Introduction Once a quiet fishing village, Atlantic City established itself as a beach resort in the 19th century, long before anyone had ever heard of Donald Trump. City dwellers came to the shore to promenade along the Boardwalk, take a sightseeing tour in a rolling chair and breathe the fresh ocean air. The first amusement pier was built here in 1882, and such attractions as Lucy the Margate Elephant and the Absecon Lighthouse drew countless tourists to the “Queen of Resorts.” A 1935 board game named “Monopoly” made the local streets—Baltic, Ventnor, Park Place—household names.
Atlantic City Tourism District
Falling on hard times after World War II, the city bet on casinos to boost its economy. A brief winning streak led to a dozen high-rise casinos and some 30 million annual visitors before luck changed again. Today, while several casino hotels remain, Atlantic City continues to search for its next hot hand, be it gambling—or gamboling with children. You see, there have always been fun things to do with kids here, including things like fishing, boating and miniature golfing. Then there are enticing local history landmarks and art museums. And everyone who visits Atlantic City should be sampling its signature treat, saltwater taffy, said to have been invented here in 1883.
By CarThe city's principal gateway is the Atlantic City Expressway, a superhighway that connects with nearly all major mid-Atlantic highways. In the Philadelphia-Camden metropolitan area the expressway collects I-76 traffic from central Pennsylvania; I-95 from the Washington, D.C.-Baltimore-Wilmington corridor to the southwest and Newark-New York City to the northeast; I-295 between Wilmington and Trenton; and the New Jersey Turnpike.
A few miles west of Atlantic City the expressway intersects with the Garden State Parkway, a major coastal route linking Newark to the north and, via the Cape May-Lewes Ferry, Delaware and southern Maryland to the south. US 30 and US 40/322 also enter Atlantic City, arriving via Absecon Boulevard and Albany Avenue respectively. The Atlantic City Expressway is the preferred route.
Street SystemAs neatly gridlike as the Monopoly board on which some of its street names are perpetuated, Atlantic City's basic plan is easy to comprehend. Avenues parallel to the ocean are named for oceans or seas: Arctic, Mediterranean and Baltic. Some of these change names near the inlet or “downbeach”; for example, Baltic becomes Madison at its north end and Winchester at its south.
With a few exceptions, streets perpendicular to the ocean bear the names of states in an order roughly approximating the state's geographic position. New Hampshire and Vermont are at the northeast end of the island; Indiana and Illinois are about in the middle. Why Iowa Avenue is farther south than Texas and California avenues remains a mystery.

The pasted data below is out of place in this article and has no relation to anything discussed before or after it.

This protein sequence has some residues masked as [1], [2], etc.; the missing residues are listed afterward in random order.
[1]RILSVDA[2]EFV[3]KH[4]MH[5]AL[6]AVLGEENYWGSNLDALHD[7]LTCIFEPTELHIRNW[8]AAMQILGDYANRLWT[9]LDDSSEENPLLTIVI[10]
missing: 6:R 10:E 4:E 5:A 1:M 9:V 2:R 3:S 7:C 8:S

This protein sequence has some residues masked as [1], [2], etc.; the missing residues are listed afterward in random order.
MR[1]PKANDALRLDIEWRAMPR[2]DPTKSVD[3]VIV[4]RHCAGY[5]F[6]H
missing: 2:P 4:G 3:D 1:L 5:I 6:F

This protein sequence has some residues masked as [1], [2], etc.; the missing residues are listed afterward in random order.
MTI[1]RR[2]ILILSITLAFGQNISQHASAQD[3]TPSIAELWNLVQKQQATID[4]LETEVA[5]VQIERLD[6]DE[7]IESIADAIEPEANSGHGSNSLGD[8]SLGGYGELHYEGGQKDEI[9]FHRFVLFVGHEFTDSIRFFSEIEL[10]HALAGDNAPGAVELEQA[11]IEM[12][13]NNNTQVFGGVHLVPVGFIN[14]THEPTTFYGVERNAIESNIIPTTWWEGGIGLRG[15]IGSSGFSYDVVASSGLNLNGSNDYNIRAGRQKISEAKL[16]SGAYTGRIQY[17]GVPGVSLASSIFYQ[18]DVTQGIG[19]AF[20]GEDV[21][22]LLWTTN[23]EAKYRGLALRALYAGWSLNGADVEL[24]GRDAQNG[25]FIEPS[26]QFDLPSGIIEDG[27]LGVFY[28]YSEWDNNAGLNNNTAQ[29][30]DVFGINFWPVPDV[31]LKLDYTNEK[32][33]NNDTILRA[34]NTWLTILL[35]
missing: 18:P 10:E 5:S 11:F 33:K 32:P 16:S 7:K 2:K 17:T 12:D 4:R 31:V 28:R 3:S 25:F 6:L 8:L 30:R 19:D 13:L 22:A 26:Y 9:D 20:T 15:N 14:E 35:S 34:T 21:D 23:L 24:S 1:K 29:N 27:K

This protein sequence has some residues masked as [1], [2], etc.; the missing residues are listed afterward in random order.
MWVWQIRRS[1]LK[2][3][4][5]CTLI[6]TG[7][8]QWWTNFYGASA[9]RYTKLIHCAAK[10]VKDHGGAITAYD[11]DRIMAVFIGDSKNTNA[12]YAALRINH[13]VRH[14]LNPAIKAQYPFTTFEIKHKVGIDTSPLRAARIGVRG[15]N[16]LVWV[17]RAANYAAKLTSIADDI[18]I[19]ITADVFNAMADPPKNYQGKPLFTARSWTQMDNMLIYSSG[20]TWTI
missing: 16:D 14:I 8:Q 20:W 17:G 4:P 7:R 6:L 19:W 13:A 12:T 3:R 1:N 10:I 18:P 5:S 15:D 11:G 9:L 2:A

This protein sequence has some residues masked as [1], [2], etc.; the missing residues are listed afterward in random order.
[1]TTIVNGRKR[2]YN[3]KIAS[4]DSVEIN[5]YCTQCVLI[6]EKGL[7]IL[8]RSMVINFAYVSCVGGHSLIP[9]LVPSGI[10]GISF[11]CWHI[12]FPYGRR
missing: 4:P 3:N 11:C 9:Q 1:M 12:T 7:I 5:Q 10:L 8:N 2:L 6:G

Numbers are in blocks of 100, increasing as they progress southward from Maine Avenue and inland from the Boardwalk. The few diagonal streets are mostly extensions of the roads that lead into the city.
ParkingMost businesses provide parking spaces near their premises, and most casino-hotels charge at least the state-mandated $5 fee for parking. That fee is valid at all Atlantic City casino-hotels for one day, with the proceeds earmarked for the revitalization of Atlantic City. Some casino-hotels may charge as much as $10 for parking, with the fee rising during special events. Although rare, parking rates have climbed as high as $50 for some big-name concerts.
Public parking lots are many and scattered throughout the city, and Boardwalk Hall at Mississippi Avenue and Boardwalk offers indoor parking. Daily rates—sometimes applied to any part of a 12-hour period—at privately owned lots generally range from $6 to $10 weekdays and from $10 to $20 weekends. Drivers should expect higher prices during special events.
Atlantic City, NJ
AAA’s in-person hotel evaluations are unscheduled to ensure the inspector has an experience similar to that of members. To pass inspection, all hotels must meet the same rigorous standards for cleanliness, comfort and hospitality. These hotels receive a AAA Diamond designation that tells members what type of experience to expect.
Members save up to 10% and earn Honors points when booking AAA/CAA rates!Homewood Suites by Hilton Atlantic City Egg Harbor Township
3008 English Creek Ave. Egg Harbor Township, NJ 08234
New Jersey's statewide sales tax is 7 percent; the county has a 10 percent lodging tax and $5 per day rental car surcharge.
AtlantiCare Regional Medical Center, (609) 345-4000.
Atlantic City International Airport
Hertz offers discounts to AAA members; phone (609) 646-7733 or (800) 654-3080.
New Jersey Transit travels from the rail terminal at 1 Atlantic City Expwy. to Absecon, Egg Harbor City, Hammonton, Atco, Lindenwold, Cherry Hill and Philadelphia. A valid rail ticket also can be used for free shuttle service from the terminal to casinos; phone (973) 275-5555.
Greyhound Lines Inc., (800) 231-2222, and New Jersey Transit, (973) 275-5555, operate from the terminal at Michigan and Atlantic avenues.
Companies include Mutual Taxi & Limousine Service, (609) 345-6111; and Yellow Cab, (609) 344-1221. Base fare is $3.40, plus 60c per one-tenth mile. Maximum fare to any city destination is $13 for up to five people.
The buses of New Jersey Transit operate along Atlantic and Ventnor avenues as far south as Longport. The fare is $1.60 each way; 75c (ages 5-11 and 62+).